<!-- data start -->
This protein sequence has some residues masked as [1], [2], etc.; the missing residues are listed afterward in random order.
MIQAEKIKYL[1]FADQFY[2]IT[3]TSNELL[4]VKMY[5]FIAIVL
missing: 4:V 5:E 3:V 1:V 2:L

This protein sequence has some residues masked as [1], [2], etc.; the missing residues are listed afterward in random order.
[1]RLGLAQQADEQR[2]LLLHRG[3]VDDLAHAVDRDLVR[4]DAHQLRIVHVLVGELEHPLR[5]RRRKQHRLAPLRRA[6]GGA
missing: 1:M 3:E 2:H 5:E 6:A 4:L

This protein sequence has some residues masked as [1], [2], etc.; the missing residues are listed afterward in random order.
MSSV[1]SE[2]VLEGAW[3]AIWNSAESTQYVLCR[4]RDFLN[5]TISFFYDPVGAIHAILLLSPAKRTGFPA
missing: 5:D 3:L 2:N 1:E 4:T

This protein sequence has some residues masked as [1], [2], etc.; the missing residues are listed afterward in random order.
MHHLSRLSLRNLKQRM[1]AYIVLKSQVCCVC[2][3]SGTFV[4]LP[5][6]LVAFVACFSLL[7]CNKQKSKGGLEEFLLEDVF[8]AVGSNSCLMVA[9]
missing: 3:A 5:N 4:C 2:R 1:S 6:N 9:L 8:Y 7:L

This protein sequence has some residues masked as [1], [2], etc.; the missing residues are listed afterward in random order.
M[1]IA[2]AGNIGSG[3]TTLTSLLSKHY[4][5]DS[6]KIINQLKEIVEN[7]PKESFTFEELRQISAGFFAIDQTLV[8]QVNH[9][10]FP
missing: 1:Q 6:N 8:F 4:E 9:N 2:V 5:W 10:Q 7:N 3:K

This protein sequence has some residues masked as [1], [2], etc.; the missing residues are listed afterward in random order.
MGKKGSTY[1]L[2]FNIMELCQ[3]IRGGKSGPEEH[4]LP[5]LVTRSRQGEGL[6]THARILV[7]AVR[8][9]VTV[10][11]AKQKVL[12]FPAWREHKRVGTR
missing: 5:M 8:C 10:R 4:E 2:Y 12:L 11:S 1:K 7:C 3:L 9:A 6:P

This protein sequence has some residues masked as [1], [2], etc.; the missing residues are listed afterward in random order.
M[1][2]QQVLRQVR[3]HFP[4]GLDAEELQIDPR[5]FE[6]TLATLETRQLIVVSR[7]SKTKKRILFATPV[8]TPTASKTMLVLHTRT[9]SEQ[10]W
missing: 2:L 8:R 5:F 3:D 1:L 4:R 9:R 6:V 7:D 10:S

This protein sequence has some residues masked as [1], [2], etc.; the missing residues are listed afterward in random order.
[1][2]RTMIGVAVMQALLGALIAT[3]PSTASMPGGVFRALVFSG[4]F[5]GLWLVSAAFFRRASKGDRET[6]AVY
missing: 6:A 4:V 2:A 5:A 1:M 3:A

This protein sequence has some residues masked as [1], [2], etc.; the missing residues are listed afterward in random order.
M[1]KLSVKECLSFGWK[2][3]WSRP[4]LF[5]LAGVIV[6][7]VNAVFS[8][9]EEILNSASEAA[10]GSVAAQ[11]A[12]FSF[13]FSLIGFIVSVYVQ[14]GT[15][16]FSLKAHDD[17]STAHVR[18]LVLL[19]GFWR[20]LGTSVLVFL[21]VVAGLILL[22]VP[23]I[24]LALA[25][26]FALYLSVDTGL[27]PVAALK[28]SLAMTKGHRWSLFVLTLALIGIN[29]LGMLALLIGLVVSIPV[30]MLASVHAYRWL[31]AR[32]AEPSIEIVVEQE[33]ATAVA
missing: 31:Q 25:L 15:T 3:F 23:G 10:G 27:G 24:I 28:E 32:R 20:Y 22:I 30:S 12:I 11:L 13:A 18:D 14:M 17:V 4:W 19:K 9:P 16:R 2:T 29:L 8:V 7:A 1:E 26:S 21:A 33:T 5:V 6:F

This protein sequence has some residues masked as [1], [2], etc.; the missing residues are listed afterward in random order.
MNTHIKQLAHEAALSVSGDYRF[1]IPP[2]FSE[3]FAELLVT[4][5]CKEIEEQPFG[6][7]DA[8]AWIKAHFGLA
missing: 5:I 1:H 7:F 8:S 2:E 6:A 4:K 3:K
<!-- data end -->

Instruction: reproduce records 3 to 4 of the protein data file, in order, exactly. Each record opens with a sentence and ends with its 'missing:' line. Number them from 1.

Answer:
This protein sequence has some residues masked as [1], [2], etc.; the missing residues are listed afterward in random order.
MSSV[1]SE[2]VLEGAW[3]AIWNSAESTQYVLCR[4]RDFLN[5]TISFFYDPVGAIHAILLLSPAKRTGFPA
missing: 5:D 3:L 2:N 1:E 4:T

This protein sequence has some residues masked as [1], [2], etc.; the missing residues are listed afterward in random order.
MHHLSRLSLRNLKQRM[1]AYIVLKSQVCCVC[2][3]SGTFV[4]LP[5][6]LVAFVACFSLL[7]CNKQKSKGGLEEFLLEDVF[8]AVGSNSCLMVA[9]
missing: 3:A 5:N 4:C 2:R 1:S 6:N 9:L 8:Y 7:L